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Half Of What You See 26/26

Half Of What You See 26/26 published on 4 Comments on Half Of What You See 26/26

Sigrún: Well then, Officer Geirölul, I’ll leave you to it.

Geirölul: Um, Captain . . . Since I’m off duty . . . you could just call me Lulen? If you want!

Sigrún: That seems awfully informal.

Geirölul: It could be worse!

Sigrún: Is that so?

Geirölul: When I was little, my moms always nicknamed me “Lulzya.”

Sigrún: Well! Enjoy your podcasts . . . Officer Lulen.

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4 Comments

And now I have to ask about the unwritten rules of fraternization among both military forces.

What are the unwritten rules about fraternization for each military?

Well, flourishing your wings at a subordinate after you’ve had an explicit discussion of wing kink is deliberately pushing the line, I can tell you that.

Given everything else you know about their cultures, what kind of unwritten rules of fraternization would you expect?

In the Ceannic military I imagine the unwritten rules boil down to, “As long as you all follow the proper chain of command when you need to follow orders you can be friendly, but remember that you’re not friends until you EAS or go to a different unit. Don’t expect special treatment and don’t ask for it.”

For Sonheim, I expect it’s more along the lines of, “Your superior is your superior. If they want to fraternize, it’s better to go along because that means they see you as someone valuable. If you’re low on the ladder, don’t initiate. If you do get caught fraternizing, you’ll the one at fault not your leaders. As long as the rest of us don’t suffer for it, we’ll pretend it doesn’t exist if someone asks.”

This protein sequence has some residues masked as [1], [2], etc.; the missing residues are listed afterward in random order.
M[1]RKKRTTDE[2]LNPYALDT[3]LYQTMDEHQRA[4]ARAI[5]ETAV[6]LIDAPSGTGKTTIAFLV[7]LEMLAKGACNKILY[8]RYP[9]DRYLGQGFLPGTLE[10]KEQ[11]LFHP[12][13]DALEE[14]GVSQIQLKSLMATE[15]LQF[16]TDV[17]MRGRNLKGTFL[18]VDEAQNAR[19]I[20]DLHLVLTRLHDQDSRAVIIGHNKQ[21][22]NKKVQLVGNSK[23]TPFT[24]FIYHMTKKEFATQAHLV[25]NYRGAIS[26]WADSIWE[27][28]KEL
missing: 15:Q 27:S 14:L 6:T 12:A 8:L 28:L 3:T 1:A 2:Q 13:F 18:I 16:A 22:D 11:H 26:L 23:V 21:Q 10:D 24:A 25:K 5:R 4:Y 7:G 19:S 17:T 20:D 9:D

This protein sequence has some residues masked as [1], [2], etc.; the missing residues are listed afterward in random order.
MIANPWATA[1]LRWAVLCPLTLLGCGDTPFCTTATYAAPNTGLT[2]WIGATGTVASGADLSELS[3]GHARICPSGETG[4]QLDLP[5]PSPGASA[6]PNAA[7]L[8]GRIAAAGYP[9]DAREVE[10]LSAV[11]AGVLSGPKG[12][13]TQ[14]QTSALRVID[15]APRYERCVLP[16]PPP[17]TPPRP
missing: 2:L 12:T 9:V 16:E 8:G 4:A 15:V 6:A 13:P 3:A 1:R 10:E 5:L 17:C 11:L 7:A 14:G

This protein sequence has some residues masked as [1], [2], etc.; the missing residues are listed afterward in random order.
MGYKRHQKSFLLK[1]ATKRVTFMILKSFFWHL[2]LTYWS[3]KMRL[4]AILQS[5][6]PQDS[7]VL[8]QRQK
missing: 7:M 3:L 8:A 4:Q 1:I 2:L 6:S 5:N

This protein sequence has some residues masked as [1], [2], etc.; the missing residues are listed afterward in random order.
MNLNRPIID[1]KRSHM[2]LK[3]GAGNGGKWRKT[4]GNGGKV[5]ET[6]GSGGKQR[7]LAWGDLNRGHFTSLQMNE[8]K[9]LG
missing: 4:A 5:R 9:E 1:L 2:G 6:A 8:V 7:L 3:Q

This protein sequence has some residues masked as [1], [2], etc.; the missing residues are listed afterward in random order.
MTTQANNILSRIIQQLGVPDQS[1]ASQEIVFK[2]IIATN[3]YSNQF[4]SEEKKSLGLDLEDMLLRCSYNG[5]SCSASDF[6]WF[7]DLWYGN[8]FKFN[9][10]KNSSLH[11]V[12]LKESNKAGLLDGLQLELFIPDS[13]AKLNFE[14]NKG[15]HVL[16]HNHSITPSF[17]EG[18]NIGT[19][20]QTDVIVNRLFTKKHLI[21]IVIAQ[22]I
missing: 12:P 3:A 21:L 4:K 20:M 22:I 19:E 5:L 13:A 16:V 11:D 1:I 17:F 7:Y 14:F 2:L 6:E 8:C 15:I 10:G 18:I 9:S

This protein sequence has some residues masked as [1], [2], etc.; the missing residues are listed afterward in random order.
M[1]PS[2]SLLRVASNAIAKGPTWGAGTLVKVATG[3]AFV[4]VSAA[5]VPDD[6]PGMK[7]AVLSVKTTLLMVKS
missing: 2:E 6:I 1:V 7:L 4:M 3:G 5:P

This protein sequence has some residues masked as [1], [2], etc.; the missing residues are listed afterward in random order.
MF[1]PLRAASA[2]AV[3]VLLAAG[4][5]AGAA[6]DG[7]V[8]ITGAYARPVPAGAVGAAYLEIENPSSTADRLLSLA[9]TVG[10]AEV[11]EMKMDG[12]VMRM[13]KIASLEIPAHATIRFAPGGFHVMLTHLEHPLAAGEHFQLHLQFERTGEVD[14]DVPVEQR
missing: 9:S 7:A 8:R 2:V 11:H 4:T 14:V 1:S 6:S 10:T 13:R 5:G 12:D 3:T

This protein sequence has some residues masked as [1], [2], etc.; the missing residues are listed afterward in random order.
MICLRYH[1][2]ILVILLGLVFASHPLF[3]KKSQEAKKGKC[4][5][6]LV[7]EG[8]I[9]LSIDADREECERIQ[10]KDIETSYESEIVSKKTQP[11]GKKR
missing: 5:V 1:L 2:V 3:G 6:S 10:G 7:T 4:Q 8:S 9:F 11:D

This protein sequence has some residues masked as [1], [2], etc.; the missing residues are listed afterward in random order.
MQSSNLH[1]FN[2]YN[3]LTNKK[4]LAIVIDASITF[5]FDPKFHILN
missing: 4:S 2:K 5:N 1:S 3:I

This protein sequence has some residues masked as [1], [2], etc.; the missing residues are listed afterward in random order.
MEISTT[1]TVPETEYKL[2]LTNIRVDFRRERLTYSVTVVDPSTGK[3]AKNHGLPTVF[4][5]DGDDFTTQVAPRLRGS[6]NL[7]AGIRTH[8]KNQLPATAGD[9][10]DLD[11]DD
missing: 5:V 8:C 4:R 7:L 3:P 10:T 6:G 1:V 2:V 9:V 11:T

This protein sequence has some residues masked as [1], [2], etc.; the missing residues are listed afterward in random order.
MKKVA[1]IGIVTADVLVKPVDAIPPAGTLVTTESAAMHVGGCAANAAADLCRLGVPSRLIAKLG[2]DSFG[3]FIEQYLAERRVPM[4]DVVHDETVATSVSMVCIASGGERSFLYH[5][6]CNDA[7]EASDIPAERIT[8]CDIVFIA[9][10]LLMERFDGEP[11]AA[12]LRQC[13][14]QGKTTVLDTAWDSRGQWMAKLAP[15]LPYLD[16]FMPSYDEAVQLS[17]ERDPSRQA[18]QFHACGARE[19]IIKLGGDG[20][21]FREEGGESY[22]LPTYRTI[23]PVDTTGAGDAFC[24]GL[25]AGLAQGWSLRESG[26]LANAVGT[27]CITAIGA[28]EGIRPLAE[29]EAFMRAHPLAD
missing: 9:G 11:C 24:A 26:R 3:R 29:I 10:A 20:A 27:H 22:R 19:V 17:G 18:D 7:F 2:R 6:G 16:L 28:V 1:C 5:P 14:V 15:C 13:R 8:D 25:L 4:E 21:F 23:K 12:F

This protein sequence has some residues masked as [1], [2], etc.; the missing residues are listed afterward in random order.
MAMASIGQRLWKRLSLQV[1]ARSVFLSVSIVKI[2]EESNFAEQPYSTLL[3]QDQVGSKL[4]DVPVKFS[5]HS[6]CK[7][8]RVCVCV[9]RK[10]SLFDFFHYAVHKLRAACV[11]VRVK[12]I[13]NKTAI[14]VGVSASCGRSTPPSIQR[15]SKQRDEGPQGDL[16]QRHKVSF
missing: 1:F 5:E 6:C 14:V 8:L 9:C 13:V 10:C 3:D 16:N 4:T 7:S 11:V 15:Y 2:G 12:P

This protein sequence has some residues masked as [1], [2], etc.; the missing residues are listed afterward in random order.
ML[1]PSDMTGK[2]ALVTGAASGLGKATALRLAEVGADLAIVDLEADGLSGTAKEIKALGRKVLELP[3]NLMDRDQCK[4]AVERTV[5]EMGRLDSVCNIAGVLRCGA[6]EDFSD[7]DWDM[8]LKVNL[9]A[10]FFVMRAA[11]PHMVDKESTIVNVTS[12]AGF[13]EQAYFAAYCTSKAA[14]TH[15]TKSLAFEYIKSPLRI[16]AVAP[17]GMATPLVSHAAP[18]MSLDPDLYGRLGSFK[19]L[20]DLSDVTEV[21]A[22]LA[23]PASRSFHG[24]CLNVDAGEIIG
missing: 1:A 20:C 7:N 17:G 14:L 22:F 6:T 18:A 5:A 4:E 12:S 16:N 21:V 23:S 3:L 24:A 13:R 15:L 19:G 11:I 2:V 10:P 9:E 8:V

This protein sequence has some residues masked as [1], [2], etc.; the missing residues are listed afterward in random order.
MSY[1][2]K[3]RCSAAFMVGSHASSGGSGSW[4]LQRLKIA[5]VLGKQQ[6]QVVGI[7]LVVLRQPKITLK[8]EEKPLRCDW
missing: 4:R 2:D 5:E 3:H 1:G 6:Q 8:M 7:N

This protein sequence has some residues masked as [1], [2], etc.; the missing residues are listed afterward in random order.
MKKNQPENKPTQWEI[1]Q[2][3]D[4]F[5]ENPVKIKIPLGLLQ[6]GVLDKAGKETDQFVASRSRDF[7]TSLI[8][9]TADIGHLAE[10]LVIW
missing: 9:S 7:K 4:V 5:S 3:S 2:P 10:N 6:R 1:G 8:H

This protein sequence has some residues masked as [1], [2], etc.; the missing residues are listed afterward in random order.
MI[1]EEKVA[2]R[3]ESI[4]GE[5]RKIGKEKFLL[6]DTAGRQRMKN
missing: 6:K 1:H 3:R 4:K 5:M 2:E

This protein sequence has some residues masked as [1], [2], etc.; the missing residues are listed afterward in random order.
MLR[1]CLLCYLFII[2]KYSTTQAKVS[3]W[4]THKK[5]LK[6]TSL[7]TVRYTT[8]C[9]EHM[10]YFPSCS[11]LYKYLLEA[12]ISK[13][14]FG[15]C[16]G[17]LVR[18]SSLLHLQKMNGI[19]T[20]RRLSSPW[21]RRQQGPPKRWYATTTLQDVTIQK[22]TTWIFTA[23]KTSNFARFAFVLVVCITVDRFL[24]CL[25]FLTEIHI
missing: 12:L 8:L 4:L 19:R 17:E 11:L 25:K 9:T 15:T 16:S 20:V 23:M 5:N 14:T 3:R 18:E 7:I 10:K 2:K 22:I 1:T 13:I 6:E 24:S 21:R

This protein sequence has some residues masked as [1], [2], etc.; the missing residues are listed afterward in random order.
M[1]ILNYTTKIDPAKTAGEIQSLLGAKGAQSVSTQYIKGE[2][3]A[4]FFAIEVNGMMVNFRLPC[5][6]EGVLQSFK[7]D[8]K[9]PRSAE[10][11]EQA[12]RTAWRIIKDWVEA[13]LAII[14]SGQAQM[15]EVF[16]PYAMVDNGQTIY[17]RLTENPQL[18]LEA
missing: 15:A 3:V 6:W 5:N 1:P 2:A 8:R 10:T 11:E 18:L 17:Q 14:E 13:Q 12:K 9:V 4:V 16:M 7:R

For those that don’t know, fraternization typically is when in the military a relationship between junior and superior goes beyond professional. It can be anything from a sergeant taking several junior enlisted out for drinks outside of a shop function frequently enough that they get on a first name basis, up to a physical relationship that, even if consensual, is still unprofessional due to the fact that this is undercutting the chain of command. Fraternization undermines unit cohesion and command due to both favoritism (“Hmm. It’s X or Y for this duty. I know X hasn’t had it in a while and Y’s had a heavy workload, but I wanted to see them that night. Y can handle another night of duty.”) to creating rifts among the command (“Hey, can you believe X didn’t pull duty again?” “Must be nice to have the staff wrapped around their finger.” “Yeah, fuck X.”).

This might sound petty, but we’re just as human as everyone else. If your unit can’t work together, your mission doesn’t get accomplished.

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